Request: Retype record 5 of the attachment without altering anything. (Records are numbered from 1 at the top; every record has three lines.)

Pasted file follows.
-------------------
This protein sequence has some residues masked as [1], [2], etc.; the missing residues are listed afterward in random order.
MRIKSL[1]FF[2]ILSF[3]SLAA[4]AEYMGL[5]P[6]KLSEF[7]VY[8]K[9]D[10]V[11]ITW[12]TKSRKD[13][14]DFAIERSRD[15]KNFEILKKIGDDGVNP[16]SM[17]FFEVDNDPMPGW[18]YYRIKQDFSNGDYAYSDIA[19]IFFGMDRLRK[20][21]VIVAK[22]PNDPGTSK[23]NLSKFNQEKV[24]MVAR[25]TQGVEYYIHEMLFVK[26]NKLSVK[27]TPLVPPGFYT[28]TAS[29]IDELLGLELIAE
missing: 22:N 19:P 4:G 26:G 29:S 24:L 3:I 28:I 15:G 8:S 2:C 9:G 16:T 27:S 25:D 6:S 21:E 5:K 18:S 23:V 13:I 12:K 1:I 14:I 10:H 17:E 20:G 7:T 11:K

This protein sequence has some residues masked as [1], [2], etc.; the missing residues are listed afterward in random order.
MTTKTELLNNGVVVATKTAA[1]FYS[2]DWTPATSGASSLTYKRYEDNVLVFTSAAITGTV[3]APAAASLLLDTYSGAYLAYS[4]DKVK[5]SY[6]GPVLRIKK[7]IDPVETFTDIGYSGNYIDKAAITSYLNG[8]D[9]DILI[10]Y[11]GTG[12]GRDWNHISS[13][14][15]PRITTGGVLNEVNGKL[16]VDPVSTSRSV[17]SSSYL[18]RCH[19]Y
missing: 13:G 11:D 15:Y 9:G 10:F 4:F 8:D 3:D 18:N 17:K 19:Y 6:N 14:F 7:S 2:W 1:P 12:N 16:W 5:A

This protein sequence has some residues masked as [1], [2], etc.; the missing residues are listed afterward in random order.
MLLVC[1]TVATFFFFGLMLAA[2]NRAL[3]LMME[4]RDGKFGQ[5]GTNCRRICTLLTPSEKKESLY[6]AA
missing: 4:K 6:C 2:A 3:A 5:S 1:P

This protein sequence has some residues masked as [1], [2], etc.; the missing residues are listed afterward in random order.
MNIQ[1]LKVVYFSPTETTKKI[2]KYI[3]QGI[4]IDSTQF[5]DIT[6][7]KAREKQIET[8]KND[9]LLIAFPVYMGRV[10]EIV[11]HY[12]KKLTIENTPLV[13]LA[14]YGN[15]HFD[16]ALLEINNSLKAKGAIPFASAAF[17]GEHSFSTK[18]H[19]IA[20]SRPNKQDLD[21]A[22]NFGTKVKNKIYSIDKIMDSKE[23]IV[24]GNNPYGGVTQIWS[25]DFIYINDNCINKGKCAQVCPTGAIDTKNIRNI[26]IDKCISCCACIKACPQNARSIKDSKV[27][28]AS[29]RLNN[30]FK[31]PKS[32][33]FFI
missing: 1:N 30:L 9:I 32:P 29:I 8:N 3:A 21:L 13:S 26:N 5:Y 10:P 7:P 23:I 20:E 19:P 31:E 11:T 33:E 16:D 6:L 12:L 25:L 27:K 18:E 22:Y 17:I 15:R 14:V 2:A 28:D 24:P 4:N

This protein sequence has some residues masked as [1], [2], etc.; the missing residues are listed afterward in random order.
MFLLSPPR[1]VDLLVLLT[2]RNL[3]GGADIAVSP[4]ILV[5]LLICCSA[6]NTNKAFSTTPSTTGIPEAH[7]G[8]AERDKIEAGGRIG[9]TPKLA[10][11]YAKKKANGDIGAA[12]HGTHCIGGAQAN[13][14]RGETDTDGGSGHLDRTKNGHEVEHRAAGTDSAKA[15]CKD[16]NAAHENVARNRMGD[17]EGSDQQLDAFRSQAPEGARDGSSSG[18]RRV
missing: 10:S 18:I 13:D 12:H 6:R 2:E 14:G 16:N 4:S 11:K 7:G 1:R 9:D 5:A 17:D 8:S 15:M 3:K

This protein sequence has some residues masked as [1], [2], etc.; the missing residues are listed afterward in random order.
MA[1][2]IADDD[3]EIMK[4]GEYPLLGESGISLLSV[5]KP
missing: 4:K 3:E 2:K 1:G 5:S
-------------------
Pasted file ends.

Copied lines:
This protein sequence has some residues masked as [1], [2], etc.; the missing residues are listed afterward in random order.
MFLLSPPR[1]VDLLVLLT[2]RNL[3]GGADIAVSP[4]ILV[5]LLICCSA[6]NTNKAFSTTPSTTGIPEAH[7]G[8]AERDKIEAGGRIG[9]TPKLA[10][11]YAKKKANGDIGAA[12]HGTHCIGGAQAN[13][14]RGETDTDGGSGHLDRTKNGHEVEHRAAGTDSAKA[15]CKD[16]NAAHENVARNRMGD[17]EGSDQQLDAFRSQAPEGARDGSSSG[18]RRV
missing: 10:S 18:I 13:D 12:H 6:R 2:E 14:G 16:N 4:S 11:K 7:G 1:R 9:D 5:A 17:D 8:S 15:M 3:K